After six months, the group that followed the Nordic diet was found to be significantly healthier, nutritionist Lars Ove Dragsted from the University of Copenhagen told Sciencealert. The group had significantly lower cholesterol and lower levels of saturated and unsaturated fats in the blood. Blood sugar regulation also worked better in participants who followed a Nordic diet than in the control group.

Positive health effects without weight loss

Important: People who ate the Nordic diet did not lose weight, although the positive health aspects increased. “We can confirm that the absence of highly processed foods and less saturated fat from animal products has a positive effect on us,” concluded nutritionist Dragsted.

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Contrary to the general assumption that you have to be thin to be healthy, nutrition plays a much bigger role in overall health. This is also confirmed by other studies related to the Mediterranean diet. In the case of the Nordic diet, the omega-3 and omega-6 fatty acids contained in oil and fish in particular are suspected of having particularly positive effects on health.

Better: long-term dietary changes and exercise

So it doesn’t have to be a fast diet or a starvation diet to live healthier. Instead, it’s important to rely on healthy foods and the good fats. The German Nutrition Society (DGE) also warns against the principle of the “bikini diet”. “Short-term diets have no lasting effect and endanger a balanced nutritional intake,” says Antje Gahl, spokesperson for the German Nutrition Society eV (DGE). “Losing a lot quickly and just as quickly returning to your starting weight or even more – this characterizes these diets and can lead to what is known as the yo-yo effect.”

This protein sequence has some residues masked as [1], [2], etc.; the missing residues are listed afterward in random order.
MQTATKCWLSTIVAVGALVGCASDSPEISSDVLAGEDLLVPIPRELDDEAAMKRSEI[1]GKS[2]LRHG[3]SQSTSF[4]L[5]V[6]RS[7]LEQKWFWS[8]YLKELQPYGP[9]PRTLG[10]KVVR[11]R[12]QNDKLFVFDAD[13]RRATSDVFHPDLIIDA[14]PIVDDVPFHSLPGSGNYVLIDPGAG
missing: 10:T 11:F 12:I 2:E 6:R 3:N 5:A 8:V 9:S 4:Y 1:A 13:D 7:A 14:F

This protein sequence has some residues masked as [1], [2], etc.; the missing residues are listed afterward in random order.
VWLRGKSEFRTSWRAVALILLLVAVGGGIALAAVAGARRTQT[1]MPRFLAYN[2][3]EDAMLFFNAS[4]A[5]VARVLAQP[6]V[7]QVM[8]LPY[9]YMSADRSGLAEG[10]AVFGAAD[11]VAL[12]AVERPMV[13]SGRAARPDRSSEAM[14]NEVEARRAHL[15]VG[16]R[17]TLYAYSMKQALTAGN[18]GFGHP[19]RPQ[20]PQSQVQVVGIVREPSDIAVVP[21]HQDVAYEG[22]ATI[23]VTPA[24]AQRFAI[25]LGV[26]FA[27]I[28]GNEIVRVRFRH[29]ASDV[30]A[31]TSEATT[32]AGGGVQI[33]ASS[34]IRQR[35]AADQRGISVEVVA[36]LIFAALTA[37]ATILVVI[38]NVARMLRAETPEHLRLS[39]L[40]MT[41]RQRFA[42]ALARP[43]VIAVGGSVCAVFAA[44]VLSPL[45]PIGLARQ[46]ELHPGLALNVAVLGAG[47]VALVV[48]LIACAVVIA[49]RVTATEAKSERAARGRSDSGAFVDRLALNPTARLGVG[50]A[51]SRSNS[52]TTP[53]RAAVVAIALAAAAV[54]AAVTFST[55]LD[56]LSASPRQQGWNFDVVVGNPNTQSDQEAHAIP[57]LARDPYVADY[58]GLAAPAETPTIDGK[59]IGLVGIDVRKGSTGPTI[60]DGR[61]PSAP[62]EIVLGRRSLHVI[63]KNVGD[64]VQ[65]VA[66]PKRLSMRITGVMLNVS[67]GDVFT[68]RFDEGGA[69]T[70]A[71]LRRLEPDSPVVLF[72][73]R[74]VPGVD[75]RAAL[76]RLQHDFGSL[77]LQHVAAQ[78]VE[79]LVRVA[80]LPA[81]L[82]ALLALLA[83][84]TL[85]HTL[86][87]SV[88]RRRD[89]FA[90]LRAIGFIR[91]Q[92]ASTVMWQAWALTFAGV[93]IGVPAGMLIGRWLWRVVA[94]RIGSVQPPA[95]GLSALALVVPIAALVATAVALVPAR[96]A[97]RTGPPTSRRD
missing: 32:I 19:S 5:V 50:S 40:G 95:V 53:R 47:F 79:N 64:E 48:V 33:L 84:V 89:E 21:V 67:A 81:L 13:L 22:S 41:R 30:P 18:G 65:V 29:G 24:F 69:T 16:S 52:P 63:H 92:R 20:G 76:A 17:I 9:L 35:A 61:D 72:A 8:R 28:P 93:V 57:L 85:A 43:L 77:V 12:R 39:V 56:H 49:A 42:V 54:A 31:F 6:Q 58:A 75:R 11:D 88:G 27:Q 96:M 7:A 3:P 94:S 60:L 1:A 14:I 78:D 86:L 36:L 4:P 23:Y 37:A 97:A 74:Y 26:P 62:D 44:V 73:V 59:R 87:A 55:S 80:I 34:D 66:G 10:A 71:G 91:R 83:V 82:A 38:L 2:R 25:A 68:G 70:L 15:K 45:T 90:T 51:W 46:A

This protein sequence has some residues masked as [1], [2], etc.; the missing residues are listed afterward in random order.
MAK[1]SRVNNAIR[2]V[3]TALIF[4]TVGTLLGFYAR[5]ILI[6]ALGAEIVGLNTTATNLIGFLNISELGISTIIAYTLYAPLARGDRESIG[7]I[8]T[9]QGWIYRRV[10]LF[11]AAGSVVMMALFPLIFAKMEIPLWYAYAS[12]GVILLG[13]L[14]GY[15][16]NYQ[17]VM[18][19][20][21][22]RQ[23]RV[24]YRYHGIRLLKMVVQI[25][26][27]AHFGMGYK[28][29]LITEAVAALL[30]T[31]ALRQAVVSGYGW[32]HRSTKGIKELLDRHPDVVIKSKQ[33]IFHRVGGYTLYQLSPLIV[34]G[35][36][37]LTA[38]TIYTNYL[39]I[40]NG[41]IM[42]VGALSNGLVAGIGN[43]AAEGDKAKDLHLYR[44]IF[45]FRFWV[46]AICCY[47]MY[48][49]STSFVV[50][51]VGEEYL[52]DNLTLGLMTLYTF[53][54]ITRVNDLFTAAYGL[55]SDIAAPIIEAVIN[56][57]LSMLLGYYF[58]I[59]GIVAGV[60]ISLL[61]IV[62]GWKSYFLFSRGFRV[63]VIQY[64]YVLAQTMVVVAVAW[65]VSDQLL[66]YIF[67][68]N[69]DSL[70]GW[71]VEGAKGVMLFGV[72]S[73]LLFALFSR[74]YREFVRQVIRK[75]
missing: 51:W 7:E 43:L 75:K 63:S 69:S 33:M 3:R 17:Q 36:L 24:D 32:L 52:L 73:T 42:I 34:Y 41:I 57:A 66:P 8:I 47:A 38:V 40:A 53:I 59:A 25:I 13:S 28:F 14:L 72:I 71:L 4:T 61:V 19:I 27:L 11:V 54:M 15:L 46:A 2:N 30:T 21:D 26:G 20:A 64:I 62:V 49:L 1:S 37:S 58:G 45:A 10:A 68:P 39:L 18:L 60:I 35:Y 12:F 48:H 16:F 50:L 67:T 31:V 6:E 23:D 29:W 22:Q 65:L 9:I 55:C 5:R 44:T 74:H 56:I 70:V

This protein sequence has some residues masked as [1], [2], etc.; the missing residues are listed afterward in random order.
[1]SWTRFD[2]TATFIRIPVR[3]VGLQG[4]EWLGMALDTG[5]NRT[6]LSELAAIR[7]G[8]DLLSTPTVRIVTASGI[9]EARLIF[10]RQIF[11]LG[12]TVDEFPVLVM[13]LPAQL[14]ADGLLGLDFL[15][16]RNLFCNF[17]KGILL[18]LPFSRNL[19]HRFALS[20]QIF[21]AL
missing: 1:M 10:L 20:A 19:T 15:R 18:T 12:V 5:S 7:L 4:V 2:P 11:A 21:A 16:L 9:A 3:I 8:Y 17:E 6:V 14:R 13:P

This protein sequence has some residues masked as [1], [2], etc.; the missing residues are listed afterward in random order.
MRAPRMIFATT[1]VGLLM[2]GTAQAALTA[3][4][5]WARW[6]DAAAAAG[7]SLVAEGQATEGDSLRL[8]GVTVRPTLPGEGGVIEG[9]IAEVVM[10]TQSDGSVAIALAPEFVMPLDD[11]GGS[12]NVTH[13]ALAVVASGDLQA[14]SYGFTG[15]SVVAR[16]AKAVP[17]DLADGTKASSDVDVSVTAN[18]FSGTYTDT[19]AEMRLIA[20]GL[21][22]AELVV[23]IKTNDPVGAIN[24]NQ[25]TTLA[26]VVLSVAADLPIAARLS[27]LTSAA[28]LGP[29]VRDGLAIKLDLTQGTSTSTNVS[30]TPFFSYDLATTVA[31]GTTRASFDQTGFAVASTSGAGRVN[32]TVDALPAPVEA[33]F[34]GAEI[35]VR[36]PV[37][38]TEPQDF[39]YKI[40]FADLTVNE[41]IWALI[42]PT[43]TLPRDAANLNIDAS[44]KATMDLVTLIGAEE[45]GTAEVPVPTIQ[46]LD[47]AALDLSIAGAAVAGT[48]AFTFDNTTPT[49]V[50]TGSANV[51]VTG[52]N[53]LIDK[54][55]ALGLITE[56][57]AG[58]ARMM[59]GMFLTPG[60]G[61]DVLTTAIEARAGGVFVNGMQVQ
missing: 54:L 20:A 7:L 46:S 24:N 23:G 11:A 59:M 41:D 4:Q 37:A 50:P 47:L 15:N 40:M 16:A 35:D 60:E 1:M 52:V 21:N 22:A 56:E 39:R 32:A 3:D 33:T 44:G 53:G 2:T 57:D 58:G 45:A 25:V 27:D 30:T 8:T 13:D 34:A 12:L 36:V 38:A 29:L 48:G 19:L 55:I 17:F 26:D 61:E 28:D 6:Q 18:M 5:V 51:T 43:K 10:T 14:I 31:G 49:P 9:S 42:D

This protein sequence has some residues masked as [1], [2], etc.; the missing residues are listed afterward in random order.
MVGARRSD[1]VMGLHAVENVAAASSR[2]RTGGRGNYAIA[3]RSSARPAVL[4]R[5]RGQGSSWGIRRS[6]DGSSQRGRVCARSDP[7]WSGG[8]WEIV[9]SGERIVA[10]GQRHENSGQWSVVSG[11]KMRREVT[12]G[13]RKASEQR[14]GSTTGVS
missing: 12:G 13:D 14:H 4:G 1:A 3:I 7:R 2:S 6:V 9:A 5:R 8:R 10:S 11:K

Instead, experts recommend a long-term change in diet and exercise to do something good for the body. And as the Nordic diet shows: Anyone who uses natural, high-quality foods and avoids heavily processed foods, sugar, and red meat doesn’t have to have a supposedly perfect BMI to be healthy.